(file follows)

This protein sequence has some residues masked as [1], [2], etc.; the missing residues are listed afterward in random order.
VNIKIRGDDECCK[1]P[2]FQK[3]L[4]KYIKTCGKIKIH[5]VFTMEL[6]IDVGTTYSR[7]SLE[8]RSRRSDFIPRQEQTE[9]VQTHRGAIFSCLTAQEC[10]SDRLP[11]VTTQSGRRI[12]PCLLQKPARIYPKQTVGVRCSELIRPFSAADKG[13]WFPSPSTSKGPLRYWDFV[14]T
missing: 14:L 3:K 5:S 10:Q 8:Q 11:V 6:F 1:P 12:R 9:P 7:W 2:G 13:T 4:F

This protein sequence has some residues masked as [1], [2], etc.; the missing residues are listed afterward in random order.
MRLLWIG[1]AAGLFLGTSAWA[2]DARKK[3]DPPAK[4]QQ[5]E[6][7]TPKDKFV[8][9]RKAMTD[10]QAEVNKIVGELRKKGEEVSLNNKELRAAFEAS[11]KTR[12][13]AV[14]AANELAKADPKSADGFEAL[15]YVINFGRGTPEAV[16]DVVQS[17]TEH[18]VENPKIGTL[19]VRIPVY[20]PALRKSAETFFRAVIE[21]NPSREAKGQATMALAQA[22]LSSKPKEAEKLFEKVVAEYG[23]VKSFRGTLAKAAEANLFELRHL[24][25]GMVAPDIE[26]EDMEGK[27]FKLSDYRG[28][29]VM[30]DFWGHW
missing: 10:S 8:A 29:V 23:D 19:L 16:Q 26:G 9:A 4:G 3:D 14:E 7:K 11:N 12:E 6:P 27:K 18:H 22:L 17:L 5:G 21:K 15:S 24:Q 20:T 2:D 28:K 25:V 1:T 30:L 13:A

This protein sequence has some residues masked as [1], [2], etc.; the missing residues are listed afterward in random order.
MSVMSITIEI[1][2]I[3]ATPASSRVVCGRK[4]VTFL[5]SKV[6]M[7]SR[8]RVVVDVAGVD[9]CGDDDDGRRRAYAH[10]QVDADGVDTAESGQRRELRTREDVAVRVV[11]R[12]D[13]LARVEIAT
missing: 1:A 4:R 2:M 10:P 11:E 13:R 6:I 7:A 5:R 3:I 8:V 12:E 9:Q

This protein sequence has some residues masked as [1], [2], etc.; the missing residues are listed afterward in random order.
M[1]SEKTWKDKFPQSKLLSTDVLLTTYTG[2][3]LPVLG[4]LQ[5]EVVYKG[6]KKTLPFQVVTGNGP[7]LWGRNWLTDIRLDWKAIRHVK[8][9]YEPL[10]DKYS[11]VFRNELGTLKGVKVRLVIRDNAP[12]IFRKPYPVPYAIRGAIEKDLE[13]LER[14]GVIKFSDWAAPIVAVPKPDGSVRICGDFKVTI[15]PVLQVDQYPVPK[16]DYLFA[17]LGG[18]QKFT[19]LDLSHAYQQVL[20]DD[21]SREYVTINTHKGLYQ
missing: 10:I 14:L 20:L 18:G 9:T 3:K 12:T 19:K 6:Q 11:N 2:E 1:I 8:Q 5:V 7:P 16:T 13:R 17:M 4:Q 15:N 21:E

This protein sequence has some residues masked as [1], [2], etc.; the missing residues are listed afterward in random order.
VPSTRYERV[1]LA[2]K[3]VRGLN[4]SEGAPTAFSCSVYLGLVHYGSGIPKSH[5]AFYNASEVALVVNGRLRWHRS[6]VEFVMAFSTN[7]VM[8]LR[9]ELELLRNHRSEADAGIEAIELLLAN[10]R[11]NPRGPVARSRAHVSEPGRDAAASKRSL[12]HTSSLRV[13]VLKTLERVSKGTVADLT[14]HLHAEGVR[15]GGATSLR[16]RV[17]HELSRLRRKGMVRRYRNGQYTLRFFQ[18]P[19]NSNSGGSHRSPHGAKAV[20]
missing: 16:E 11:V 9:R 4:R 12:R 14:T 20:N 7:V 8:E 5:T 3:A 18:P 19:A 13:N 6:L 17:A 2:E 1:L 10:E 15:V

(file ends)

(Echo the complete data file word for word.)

This protein sequence has some residues masked as [1], [2], etc.; the missing residues are listed afterward in random order.
VNIKIRGDDECCK[1]P[2]FQK[3]L[4]KYIKTCGKIKIH[5]VFTMEL[6]IDVGTTYSR[7]SLE[8]RSRRSDFIPRQEQTE[9]VQTHRGAIFSCLTAQEC[10]SDRLP[11]VTTQSGRRI[12]PCLLQKPARIYPKQTVGVRCSELIRPFSAADKG[13]WFPSPSTSKGPLRYWDFV[14]T
missing: 14:L 3:K 5:S 10:Q 8:Q 11:V 6:F 1:P 12:R 9:P 7:W 2:G 13:T 4:F

This protein sequence has some residues masked as [1], [2], etc.; the missing residues are listed afterward in random order.
MRLLWIG[1]AAGLFLGTSAWA[2]DARKK[3]DPPAK[4]QQ[5]E[6][7]TPKDKFV[8][9]RKAMTD[10]QAEVNKIVGELRKKGEEVSLNNKELRAAFEAS[11]KTR[12][13]AV[14]AANELAKADPKSADGFEAL[15]YVINFGRGTPEAV[16]DVVQS[17]TEH[18]VENPKIGTL[19]VRIPVY[20]PALRKSAETFFRAVIE[21]NPSREAKGQATMALAQA[22]LSSKPKEAEKLFEKVVAEYG[23]VKSFRGTLAKAAEANLFELRHL[24][25]GMVAPDIE[26]EDMEGK[27]FKLSDYRG[28][29]VM[30]DFWGHW
missing: 10:S 8:A 29:V 23:D 19:L 16:Q 26:G 9:A 4:G 3:D 14:E 7:K 11:N 12:E 6:P 27:K 18:H 22:L 17:L 5:G 21:K 15:S 24:Q 20:T 2:D 28:K 25:V 1:T 30:L 13:A

This protein sequence has some residues masked as [1], [2], etc.; the missing residues are listed afterward in random order.
MSVMSITIEI[1][2]I[3]ATPASSRVVCGRK[4]VTFL[5]SKV[6]M[7]SR[8]RVVVDVAGVD[9]CGDDDDGRRRAYAH[10]QVDADGVDTAESGQRRELRTREDVAVRVV[11]R[12]D[13]LARVEIAT
missing: 1:A 4:R 2:M 10:P 11:E 13:R 6:I 7:A 5:R 3:I 8:V 12:E 9:Q

This protein sequence has some residues masked as [1], [2], etc.; the missing residues are listed afterward in random order.
M[1]SEKTWKDKFPQSKLLSTDVLLTTYTG[2][3]LPVLG[4]LQ[5]EVVYKG[6]KKTLPFQVVTGNGP[7]LWGRNWLTDIRLDWKAIRHVK[8][9]YEPL[10]DKYS[11]VFRNELGTLKGVKVRLVIRDNAP[12]IFRKPYPVPYAIRGAIEKDLE[13]LER[14]GVIKFSDWAAPIVAVPKPDGSVRICGDFKVTI[15]PVLQVDQYPVPK[16]DYLFA[17]LGG[18]QKFT[19]LDLSHAYQQVL[20]DD[21]SREYVTINTHKGLYQ
missing: 10:I 14:L 20:L 18:G 9:T 3:K 12:T 19:K 6:Q 11:N 2:E 1:I 8:Q 5:V 7:P 16:T 13:R 17:M 4:Q 15:N 21:E

This protein sequence has some residues masked as [1], [2], etc.; the missing residues are listed afterward in random order.
VPSTRYERV[1]LA[2]K[3]VRGLN[4]SEGAPTAFSCSVYLGLVHYGSGIPKSH[5]AFYNASEVALVVNGRLRWHRS[6]VEFVMAFSTN[7]VM[8]LR[9]ELELLRNHRSEADAGIEAIELLLAN[10]R[11]NPRGPVARSRAHVSEPGRDAAASKRSL[12]HTSSLRV[13]VLKTLERVSKGTVADLT[14]HLHAEGVR[15]GGATSLR[16]RV[17]HELSRLRRKGMVRRYRNGQYTLRFFQ[18]P[19]NSNSGGSHRSPHGAKAV[20]
missing: 16:E 11:V 9:R 4:R 12:R 14:T 20:N 7:V 8:E 5:T 3:A 18:P 19:A 13:N 6:L 17:A 2:E 1:L 10:E 15:V